Which Major Domestic Telecom Should Investors Prefer?
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After the latest round of earnings releases, it’s important to assess the performance of industry leaders. In a sector such as telecommunications, which is dominated by two major players, investors have quarterly reports to digest that show two companies moving in two different directions.
On the day of their respective earnings announcements, Verizon (NYSE: VZ) rallied while AT&T (NYSE: T) declined sharply. Investors of either company, or those individuals considering the nation's biggest telecom stocks, would be wise to consider the underlying reasons.
A tale of two telecoms
Verizon’s report contained a basket of positive notes. First, the company’s first-quarter consolidated earnings per share rose 15% year over year.
In particular, the success of Verizon’s Wireless segment continues to impress the market and is the major contributing factor behind the stock’s 32% rally over the 52 weeks ended April 23. First-quarter results from the company’s bread-and-butter segment kept the trend going. Verizon realized 8% year-over-year increases in both service revenues and retail service revenues, and achieved record operating and earnings before interest, taxes, depreciation, and amortization (EBITDA) margins.
AT&T, meanwhile, fell more than 5% on the day of its own quarterly report. Despite seemingly solid results, the stock dropped hard anyway. AT&T posted 12% higher diluted earnings per share year over year, and nearly $4 billion in free cash flow.
What lies beneath
At first glance, investors might view the two stocks as equals. After all, they’re each large-caps, with market values each in excess of $140 billion. In addition, they offer identical business models and similar dividend growth over the past several years.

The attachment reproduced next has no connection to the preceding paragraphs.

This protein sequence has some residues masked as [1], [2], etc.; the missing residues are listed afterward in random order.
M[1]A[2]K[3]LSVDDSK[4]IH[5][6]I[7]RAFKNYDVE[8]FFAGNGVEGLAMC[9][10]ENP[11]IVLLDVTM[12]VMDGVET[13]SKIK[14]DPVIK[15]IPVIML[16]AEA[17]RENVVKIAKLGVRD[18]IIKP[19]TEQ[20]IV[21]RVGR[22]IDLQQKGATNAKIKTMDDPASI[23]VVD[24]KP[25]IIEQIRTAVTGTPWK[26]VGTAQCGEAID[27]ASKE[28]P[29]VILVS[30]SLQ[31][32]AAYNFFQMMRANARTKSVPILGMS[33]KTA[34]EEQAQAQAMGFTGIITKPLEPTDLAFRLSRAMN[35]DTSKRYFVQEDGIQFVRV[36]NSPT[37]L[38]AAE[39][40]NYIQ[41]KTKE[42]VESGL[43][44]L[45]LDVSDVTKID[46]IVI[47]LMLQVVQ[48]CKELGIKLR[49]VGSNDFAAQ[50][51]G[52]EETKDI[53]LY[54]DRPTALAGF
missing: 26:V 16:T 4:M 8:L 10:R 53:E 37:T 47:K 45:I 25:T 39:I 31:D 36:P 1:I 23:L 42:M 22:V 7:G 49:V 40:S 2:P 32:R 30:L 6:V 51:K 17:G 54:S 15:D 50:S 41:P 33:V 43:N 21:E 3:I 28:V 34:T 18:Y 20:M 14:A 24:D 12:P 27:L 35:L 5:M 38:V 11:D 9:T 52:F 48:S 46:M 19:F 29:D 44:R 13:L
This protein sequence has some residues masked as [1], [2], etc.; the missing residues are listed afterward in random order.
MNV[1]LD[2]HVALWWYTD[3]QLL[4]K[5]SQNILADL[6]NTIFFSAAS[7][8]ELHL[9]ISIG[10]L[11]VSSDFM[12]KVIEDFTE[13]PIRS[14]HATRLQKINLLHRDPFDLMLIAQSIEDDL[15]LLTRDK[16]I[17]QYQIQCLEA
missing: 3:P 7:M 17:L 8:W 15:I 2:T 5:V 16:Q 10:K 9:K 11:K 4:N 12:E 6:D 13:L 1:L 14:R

However, if you dig deeper into their perspective reports, you can see where the divergences. AT&T’s operating and EBITDA wireless margins are several percentage points lower than Verizon’s. In addition, Verizon grew sales during the quarter while AT&T did not. Verizon posted 4% growth in consolidated revenue, versus AT&T’s 1.5% consolidated revenue decline during the quarter.
AT&T has a revenue problem
Going back further, we can see that the trend of Verizon outperforming AT&T on operating revenue growth is not contained to just one quarter. Verizon’s fiscal 2012 results showed revenue growth of 4.5% versus AT&T’s flat revenue year over year.
What’s more, the fiscal 2012 revenue results for each company are indicative of their longer-term trajectories. Since 2008, Verizon has posted compound annual revenue growth of 4.5%. Meanwhile, AT&T has grown its revenues by less than one percent compounded annually over the same period.
The stark differences in sales that each company is experiencing likely stems from the respective performance of each company’s wireless segments. AT&T posted a net increase in total wireless subscribers of 291,000 in the first quarter, which sounds impressive, until you consider that tablet devices reflect 365,000 additions during the quarter. Therefore, it appears the number of phone customers is actually down.
Verizon, on the other hand, dialed up 677,000 retail wireless net additions during the first three months of the year.
A clear choice
Income investors might be tempted by AT&T’s higher dividend yield, which stands at nearly 5% after the stock’s poor price performance post-earnings. However, Verizon’s lower dividend yield, approximately 4%, is a result of the company’s soaring stock price and not because of lower dividend growth.
AT&T has increased its dividend for 29 years in a row, but the company will have a tough time raising its dividend to a satisfactory degree going forward if it doesn’t get revenue back on track. On the other hand, Verizon is providing investors solid revenue growth that should propel both capital gains and dividend increases in the future. Because of Verizon's vast revenue outperformance, investors should prefer Verizon.
Robert Ciura has no position in any stocks mentioned. The Motley Fool has no position in any of the stocks mentioned. Try any of our Foolish newsletter services free for 30 days. We Fools may not all hold the same opinions, but we all believe that considering a diverse range of insights makes us better investors. The Motley Fool has a disclosure policy. Is this post wrong? Click here. Think you can do better? Join us and write your own!